The phrase that once came into my mind to describe this requirement, is that a mind must be created already in motion. There is no argument so compelling that it will give dynamics to a static thing. There is no computer program so persuasive that you can run it on a rock.
A non-universal Turing machine can't simulate a universal Turing machine. (If it could, it would be universal after all -- a contradiction.) In other words, there are computers that can self-program and those that can't, and no amount of programming can change the latter into the former.
I think this just begs the question:
Dynamic: When the belief pool contains "X is fuzzle", send X to the action system.
Dynamic 2: When the belief pool contains "X is fuzzle", and there is a dynamic saying "When the belief pool contains 'X is fuzzle', send X to the action system", then send X to the action system.
Or, to put it another way:
Dynamic 2: When the belief pool contains "X is fuzzle", run Dynamic 1.
Of course, then one needs Dynamic 3 to tell you to run Dynamic 2, ad infinitum -- and we're back to the original problem.
I think the real point of the dialogue is that you can't use rules of inference to derive rules of inference -- even if you add them as axioms! In some sense, then, rules of inference are even more fundamental than axioms: they're the machines that you feed the axioms into. Then one naturally starts to ask questions about how you can "program" the machines by feeding in certain kinds of axioms, and what happens if you try to feed a program's description to itself, various paradoxes of self-reference, etc. This is where the connection to Gödel and Turing comes in -- and probably why Hofstadter included this fable.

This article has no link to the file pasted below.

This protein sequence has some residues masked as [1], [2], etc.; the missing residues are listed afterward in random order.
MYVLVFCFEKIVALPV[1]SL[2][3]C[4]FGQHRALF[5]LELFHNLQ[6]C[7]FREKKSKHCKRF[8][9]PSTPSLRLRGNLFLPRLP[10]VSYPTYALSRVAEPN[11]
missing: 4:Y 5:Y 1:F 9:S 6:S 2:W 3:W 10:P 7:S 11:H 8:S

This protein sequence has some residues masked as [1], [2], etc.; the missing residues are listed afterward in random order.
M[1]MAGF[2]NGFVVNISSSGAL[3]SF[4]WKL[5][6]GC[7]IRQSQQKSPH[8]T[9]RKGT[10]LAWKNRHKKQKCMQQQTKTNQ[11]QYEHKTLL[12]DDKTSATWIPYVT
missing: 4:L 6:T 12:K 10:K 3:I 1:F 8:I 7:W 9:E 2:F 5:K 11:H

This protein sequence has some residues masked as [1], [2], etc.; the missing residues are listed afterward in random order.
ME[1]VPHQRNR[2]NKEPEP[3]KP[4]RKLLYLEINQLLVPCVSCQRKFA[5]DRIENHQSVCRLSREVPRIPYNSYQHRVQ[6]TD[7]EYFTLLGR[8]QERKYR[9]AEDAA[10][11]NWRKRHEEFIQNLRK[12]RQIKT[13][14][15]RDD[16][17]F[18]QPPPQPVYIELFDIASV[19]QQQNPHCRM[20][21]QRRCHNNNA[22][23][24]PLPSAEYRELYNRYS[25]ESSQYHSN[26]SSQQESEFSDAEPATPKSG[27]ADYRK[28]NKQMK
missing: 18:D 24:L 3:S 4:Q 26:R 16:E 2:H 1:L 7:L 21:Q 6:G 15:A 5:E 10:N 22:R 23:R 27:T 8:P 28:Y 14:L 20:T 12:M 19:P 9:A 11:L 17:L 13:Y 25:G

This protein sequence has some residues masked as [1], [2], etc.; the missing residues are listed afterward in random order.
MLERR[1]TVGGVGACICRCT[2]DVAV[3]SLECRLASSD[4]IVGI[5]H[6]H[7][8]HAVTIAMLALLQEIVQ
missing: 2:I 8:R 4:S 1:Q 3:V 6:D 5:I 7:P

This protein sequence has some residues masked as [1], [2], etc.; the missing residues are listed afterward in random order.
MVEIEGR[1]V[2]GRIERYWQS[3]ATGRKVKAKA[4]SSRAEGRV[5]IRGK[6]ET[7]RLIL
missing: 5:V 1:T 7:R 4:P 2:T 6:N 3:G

The question "Is this object a blegg?" may stand in for different queries on different occasions. If it weren't standing in for some query, you'd have no reason to care.
Basically, this is pragmatism in a nutshell -- right?